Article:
“He’s gotten a lot stronger and has a great attitude,” Dr. Mody says. “As long as he follows the plan, he should do really well and won’t need more medications. He’s young, with an active family, and he wants to be part of that. That makes it so fruitful when you see these outcomes.”
The material provided through HealthU is intended to be used as general information only and should not replace the advice of your physician. Always consult your physician for individual care.
Westwood Plaza, a faceless strip mall in Bergen County, is now home to one of New Jersey’s most dubious pieces of retail history.Here lies New Jersey’s last remaining Kmart, a zombified version of the once-omnipresent franchise wading toward its final Blue Light Special. Stowed a few miles off the Garden State Parkway, the lonely store is now one of only three U.S....
Westwood Plaza, a faceless strip mall in Bergen County, is now home to one of New Jersey’s most dubious pieces of retail history.
Here lies New Jersey’s last remaining Kmart, a zombified version of the once-omnipresent franchise wading toward its final Blue Light Special. Stowed a few miles off the Garden State Parkway, the lonely store is now one of only three U.S. locations left standing, after the franchise’s Avenel location shuttered in April amid sweeping closures.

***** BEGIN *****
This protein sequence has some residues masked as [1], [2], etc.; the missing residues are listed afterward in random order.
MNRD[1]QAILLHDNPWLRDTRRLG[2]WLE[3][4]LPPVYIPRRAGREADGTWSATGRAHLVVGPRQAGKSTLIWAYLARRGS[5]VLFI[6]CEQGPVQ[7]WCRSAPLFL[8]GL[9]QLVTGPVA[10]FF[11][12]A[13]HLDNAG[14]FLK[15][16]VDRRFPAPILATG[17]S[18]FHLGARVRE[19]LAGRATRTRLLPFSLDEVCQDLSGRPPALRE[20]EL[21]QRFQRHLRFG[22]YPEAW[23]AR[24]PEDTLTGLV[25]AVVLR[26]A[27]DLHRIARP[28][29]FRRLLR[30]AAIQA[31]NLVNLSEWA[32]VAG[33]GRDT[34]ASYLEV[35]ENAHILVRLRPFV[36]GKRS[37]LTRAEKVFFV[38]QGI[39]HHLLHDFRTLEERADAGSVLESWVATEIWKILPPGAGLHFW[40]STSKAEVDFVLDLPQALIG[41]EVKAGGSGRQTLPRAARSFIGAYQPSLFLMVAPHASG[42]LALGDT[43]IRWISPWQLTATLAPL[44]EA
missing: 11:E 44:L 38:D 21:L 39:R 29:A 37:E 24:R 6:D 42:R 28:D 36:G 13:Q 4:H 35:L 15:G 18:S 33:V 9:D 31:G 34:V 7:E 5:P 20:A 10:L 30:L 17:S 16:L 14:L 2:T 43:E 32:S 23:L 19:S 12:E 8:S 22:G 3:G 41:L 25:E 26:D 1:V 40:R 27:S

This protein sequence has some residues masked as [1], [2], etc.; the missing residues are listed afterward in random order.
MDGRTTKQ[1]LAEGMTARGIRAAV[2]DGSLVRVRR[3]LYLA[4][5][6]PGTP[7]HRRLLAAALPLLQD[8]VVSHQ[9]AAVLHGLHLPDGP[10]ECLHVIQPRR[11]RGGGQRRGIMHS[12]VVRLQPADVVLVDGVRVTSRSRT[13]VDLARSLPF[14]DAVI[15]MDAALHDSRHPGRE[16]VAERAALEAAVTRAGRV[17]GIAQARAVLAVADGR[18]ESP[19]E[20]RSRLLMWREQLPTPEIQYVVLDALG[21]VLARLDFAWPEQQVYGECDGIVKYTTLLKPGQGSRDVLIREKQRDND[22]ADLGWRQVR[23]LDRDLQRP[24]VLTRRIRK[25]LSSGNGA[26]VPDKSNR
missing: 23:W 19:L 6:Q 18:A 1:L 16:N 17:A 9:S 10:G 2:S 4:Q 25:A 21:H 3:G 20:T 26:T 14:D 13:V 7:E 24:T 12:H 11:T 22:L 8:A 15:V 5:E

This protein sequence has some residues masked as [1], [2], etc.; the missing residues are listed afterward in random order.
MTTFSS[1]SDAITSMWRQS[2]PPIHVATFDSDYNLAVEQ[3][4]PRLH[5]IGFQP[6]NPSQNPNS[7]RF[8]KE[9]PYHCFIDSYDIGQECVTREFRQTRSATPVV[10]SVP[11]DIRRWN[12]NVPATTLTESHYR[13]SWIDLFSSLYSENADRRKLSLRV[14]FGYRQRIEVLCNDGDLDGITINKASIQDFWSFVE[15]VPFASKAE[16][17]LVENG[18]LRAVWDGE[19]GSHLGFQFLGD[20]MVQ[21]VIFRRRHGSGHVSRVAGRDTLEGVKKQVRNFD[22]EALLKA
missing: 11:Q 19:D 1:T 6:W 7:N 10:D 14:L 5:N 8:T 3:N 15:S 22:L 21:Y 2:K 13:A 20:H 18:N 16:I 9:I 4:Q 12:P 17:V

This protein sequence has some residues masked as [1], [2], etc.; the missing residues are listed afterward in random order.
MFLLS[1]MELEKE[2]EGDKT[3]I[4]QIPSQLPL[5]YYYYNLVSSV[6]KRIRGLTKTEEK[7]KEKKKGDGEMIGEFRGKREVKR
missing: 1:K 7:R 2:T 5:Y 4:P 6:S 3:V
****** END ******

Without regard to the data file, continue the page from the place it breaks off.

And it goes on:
Kmart, which opened its first store in Michigan in 1962 (born from a five-and-dime called Kresge’s founded in 1899), once touted dozens of New Jersey locations among its nearly 2,500 North American stores, peaking in 1994. Nostalgic shoppers may recall spinoffs like Super Kmart, Super Kmart Center and Big Kmart.
The Jersey staple was a cheaper and more convenient retail option than the mall, and Kmart offered a little bit of everything — a one-stop shop for clothing, cleaning supplies, appliances, sports equipment, jewelry and more. And if you got hungry from all that perusing, a hot dog or bag of popcorn was ready in the cafe.
“They would have everything you needed,” said Adele, a resident of nearby Piermont, N.Y. who still makes the trip across the state line to visit the Westwood Kmart. “Household items, accessories, toys, kids things. Bicycles, there was a whole line that you could select from.”
But during our visit last week, the lingering big box store was almost empty — more of a derelict, fluorescently lit portal to the past than a functional shopping experience. Shelves were sparse or altogether barren, loosely stocked with Trapper Keepers, above-ground pools and Valentine’s Day cards (it’s June). One corner of the store was completely bereft of merchandise, blocked off to customers by a barricade of shelves. Elsewhere, Adele’s line of bikes was reduced to a dwindling few on an otherwise bare wall.
Yet one aisle remained full: The DVD section, a format made obsolete by the internet — just like Kmart. Posters for movies and TV shows that have since been replaced by sequels and new seasons were still on display: Season 3 of “Stranger Things,” and “Spider-Man: No Way Home,” both of which were released in 2019.